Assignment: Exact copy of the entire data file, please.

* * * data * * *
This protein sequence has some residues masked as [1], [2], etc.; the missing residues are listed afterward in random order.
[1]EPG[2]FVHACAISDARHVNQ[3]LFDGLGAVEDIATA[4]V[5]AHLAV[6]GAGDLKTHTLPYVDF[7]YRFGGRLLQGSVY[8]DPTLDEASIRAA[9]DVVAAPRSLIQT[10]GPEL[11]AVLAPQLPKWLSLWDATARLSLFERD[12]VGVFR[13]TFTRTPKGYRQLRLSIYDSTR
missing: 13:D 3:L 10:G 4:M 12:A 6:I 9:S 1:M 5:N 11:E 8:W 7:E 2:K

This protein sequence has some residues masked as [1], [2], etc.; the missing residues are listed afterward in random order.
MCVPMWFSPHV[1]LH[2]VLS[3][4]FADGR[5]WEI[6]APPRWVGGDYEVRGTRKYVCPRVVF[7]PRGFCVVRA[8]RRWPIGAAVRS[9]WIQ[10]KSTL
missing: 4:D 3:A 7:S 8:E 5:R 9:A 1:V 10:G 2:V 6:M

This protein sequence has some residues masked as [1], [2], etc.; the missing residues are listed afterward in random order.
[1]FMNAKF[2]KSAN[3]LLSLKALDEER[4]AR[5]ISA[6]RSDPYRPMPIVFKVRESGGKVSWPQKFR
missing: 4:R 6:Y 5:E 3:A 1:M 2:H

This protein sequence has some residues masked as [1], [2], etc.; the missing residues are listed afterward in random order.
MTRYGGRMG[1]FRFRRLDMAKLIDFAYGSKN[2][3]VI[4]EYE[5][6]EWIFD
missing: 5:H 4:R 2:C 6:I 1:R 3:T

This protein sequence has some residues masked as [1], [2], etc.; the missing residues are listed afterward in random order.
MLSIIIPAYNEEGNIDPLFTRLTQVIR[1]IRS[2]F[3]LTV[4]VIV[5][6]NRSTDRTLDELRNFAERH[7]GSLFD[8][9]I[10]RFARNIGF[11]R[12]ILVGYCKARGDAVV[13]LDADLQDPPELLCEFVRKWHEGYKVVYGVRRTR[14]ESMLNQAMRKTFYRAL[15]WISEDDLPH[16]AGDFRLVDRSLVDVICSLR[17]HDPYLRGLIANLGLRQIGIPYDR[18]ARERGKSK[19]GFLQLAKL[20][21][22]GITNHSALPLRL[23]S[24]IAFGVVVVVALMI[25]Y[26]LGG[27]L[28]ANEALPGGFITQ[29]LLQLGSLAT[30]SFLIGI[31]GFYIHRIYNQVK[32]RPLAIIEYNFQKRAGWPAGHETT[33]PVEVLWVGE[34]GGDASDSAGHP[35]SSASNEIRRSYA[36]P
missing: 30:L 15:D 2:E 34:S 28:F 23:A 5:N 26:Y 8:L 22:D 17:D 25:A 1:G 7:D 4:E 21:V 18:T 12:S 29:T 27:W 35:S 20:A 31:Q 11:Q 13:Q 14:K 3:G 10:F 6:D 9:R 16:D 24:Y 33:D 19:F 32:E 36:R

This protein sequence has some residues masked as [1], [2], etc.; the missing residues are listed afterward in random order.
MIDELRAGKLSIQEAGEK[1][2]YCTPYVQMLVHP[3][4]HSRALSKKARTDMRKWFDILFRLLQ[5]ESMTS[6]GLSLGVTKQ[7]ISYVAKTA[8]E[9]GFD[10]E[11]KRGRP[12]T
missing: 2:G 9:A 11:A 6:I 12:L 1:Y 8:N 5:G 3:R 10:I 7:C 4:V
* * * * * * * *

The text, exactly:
This protein sequence has some residues masked as [1], [2], etc.; the missing residues are listed afterward in random order.
[1]EPG[2]FVHACAISDARHVNQ[3]LFDGLGAVEDIATA[4]V[5]AHLAV[6]GAGDLKTHTLPYVDF[7]YRFGGRLLQGSVY[8]DPTLDEASIRAA[9]DVVAAPRSLIQT[10]GPEL[11]AVLAPQLPKWLSLWDATARLSLFERD[12]VGVFR[13]TFTRTPKGYRQLRLSIYDSTR
missing: 13:D 3:L 10:G 4:M 12:A 6:I 9:S 1:M 5:N 11:E 8:W 7:E 2:K

This protein sequence has some residues masked as [1], [2], etc.; the missing residues are listed afterward in random order.
MCVPMWFSPHV[1]LH[2]VLS[3][4]FADGR[5]WEI[6]APPRWVGGDYEVRGTRKYVCPRVVF[7]PRGFCVVRA[8]RRWPIGAAVRS[9]WIQ[10]KSTL
missing: 4:D 3:A 7:S 8:E 5:R 9:A 1:V 10:G 2:V 6:M

This protein sequence has some residues masked as [1], [2], etc.; the missing residues are listed afterward in random order.
[1]FMNAKF[2]KSAN[3]LLSLKALDEER[4]AR[5]ISA[6]RSDPYRPMPIVFKVRESGGKVSWPQKFR
missing: 4:R 6:Y 5:E 3:A 1:M 2:H

This protein sequence has some residues masked as [1], [2], etc.; the missing residues are listed afterward in random order.
MTRYGGRMG[1]FRFRRLDMAKLIDFAYGSKN[2][3]VI[4]EYE[5][6]EWIFD
missing: 5:H 4:R 2:C 6:I 1:R 3:T

This protein sequence has some residues masked as [1], [2], etc.; the missing residues are listed afterward in random order.
MLSIIIPAYNEEGNIDPLFTRLTQVIR[1]IRS[2]F[3]LTV[4]VIV[5][6]NRSTDRTLDELRNFAERH[7]GSLFD[8][9]I[10]RFARNIGF[11]R[12]ILVGYCKARGDAVV[13]LDADLQDPPELLCEFVRKWHEGYKVVYGVRRTR[14]ESMLNQAMRKTFYRAL[15]WISEDDLPH[16]AGDFRLVDRSLVDVICSLR[17]HDPYLRGLIANLGLRQIGIPYDR[18]ARERGKSK[19]GFLQLAKL[20][21][22]GITNHSALPLRL[23]S[24]IAFGVVVVVALMI[25]Y[26]LGG[27]L[28]ANEALPGGFITQ[29]LLQLGSLAT[30]SFLIGI[31]GFYIHRIYNQVK[32]RPLAIIEYNFQKRAGWPAGHETT[33]PVEVLWVGE[34]GGDASDSAGHP[35]SSASNEIRRSYA[36]P
missing: 30:L 15:D 2:E 34:S 28:F 23:A 5:N 26:Y 8:L 22:D 17:D 25:A 1:G 7:D 4:E 21:V 18:T 12:S 29:T 27:W 35:S 20:A 31:Q 11:Q 13:Q 14:K 3:G 10:F 6:D 9:R 16:D 24:Y 33:D 19:F 32:E 36:R

This protein sequence has some residues masked as [1], [2], etc.; the missing residues are listed afterward in random order.
MIDELRAGKLSIQEAGEK[1][2]YCTPYVQMLVHP[3][4]HSRALSKKARTDMRKWFDILFRLLQ[5]ESMTS[6]GLSLGVTKQ[7]ISYVAKTA[8]E[9]GFD[10]E[11]KRGRP[12]T
missing: 2:G 9:A 11:A 6:I 12:L 1:Y 8:N 5:G 3:R 10:I 7:C 4:V